Cirrhosis is a condition where normal liver tissue is replaced by scar tissue (fibrosis). The scarring tends to be a gradual process. The scar tissue affects the normal structure and regrowth of liver cells. Liver cells become damaged and die as scar tissue gradually develops. So, the liver gradually loses its ability to function well. The scar tissue can also affect the blood flow through the liver which can cause back pressure in the blood vessels which bring blood to the liver.
About 1 in 10 heavy drinkers will eventually develop cirrhosis. It tends to occur after 10 or more years of heavy drinking. Cirrhosis can also develop in people who have never had alcoholic hepatitis.
Cirrhosis can happen from many causes other than alcohol. If you have another persistent liver disease and drink heavily, you are likely to increase your risk of developing cirrhosis.
Cirrhosis can lead to end-stage liver disease. However, in the early stages of the condition, often there are no symptoms. You can get by with a reduced number of working liver cells. But, as more and more liver cells die and more and more scar tissue builds up, symptoms start to appear. The eventual symptoms and complications are similar to a severe episode of hepatitis (listed above). However, unlike a bout of severe hepatitis, the symptoms and complications tend to develop slowly. The scarring and damage of cirrhosis is usually permanent and cannot be reversed. See the separate leaflet called Cirrhosis for more details.
Ready to hit your weight loss goals?
Find a range of services to suit you, from medication through to managed programs
What happens when you drink alcohol?
When you drink alcohol, it is absorbed into the bloodstream from the stomach and intestines. All blood from the stomach and intestines first goes through the liver before circulating around the whole body. So, the highest concentration of alcohol is in the blood flowing through the liver.
Liver cells contain chemicals (enzymes) which process (metabolise) alcohol. The enzymes break down alcohol into other chemicals which in turn are then broken down into water and carbon dioxide. These are then passed out in the urine and from the lungs. The liver cells can process only a certain amount of alcohol per hour. So, if you drink alcohol faster than your liver can deal with it, the level of alcohol in your bloodstream rises.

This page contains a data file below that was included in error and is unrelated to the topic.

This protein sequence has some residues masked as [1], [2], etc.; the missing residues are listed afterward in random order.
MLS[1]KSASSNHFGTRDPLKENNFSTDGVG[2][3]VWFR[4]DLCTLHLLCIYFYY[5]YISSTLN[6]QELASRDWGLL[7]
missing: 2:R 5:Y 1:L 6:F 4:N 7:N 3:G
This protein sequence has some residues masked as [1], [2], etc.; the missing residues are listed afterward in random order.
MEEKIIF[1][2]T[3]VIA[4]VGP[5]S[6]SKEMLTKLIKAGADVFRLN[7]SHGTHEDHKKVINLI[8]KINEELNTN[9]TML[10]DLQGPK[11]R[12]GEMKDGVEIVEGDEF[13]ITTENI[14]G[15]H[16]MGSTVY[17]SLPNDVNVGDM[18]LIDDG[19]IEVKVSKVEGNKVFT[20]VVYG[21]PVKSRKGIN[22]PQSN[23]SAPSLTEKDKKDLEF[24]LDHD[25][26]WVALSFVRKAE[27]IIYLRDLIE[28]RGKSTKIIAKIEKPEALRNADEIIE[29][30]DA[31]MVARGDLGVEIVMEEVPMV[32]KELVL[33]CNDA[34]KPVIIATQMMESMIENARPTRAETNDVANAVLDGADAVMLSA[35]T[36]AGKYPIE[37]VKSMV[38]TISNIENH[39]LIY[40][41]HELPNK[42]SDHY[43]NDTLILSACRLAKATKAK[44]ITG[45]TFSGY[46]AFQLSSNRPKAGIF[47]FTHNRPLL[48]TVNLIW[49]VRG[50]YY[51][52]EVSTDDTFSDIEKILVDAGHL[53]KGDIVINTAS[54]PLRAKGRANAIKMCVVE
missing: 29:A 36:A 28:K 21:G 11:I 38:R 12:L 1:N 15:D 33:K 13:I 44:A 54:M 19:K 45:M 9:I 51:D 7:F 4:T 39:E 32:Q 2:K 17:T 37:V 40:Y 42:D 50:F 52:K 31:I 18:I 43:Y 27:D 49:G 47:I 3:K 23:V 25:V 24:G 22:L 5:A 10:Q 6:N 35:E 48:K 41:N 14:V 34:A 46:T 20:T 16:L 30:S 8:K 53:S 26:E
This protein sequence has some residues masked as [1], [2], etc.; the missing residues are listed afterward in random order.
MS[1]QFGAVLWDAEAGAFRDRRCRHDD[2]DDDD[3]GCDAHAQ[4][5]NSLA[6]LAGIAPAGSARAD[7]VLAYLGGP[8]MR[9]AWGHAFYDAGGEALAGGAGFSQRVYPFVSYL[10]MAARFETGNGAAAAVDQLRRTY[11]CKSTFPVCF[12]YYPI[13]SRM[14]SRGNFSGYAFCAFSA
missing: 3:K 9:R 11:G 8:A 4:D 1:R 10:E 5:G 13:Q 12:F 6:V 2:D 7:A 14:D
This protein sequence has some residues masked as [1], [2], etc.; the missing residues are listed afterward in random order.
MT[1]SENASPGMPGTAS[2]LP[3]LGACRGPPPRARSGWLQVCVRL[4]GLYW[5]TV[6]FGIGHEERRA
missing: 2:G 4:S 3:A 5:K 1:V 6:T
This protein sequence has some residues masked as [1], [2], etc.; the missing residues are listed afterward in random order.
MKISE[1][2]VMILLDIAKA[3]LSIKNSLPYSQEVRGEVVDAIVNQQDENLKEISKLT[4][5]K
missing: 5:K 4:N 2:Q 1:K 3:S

What are the problems of drinking too much alcohol?
Your liver and body can usually cope with drinking a small amount of alcohol. Indeed, drinking a small amount of alcohol (1-2 units per day) may help to prevent heart disease and stroke.
However, drinking over the recommended limits can be harmful. In the UK, deaths due to alcohol-related diseases (particularly liver disease) have risen considerably over a period of 20 years. Read more about alcoholism and problem drinking.
Signs of alcohol poisoning
The symptoms and signs of alcohol poisoning are very variable but include:
- Being sick (vomiting).
- Confusion and reduced level of consciousness (may pass out).
- Fits (seizures).
- Slow or irregular breathing.
- Low body temperature.
What tests will I need?
A doctor may suspect that you have liver problems from your symptoms and from a physical examination - for example, they may detect that your liver is enlarged, or that you are retaining fluid. They may especially think of liver problems as a cause of your symptoms if you have a history of heavy alcohol drinking. Some tests may be done:
- Blood tests may show abnormal liver function. There are a number of liver function tests (LFTs) that look at levels of various chemicals in the liver. If the liver is damaged or becomes inflamed then the levels of these rise and can be detected on a blood test as they are released into the bloodstream. Even though a number of different LFTs are tested, you only need to give one blood sample for all of them.
- A blood test to check how well your blood clots. Helping your blood to clot is one of the functions of the liver and you may be at higher risk of bleeding if your liver is damaged.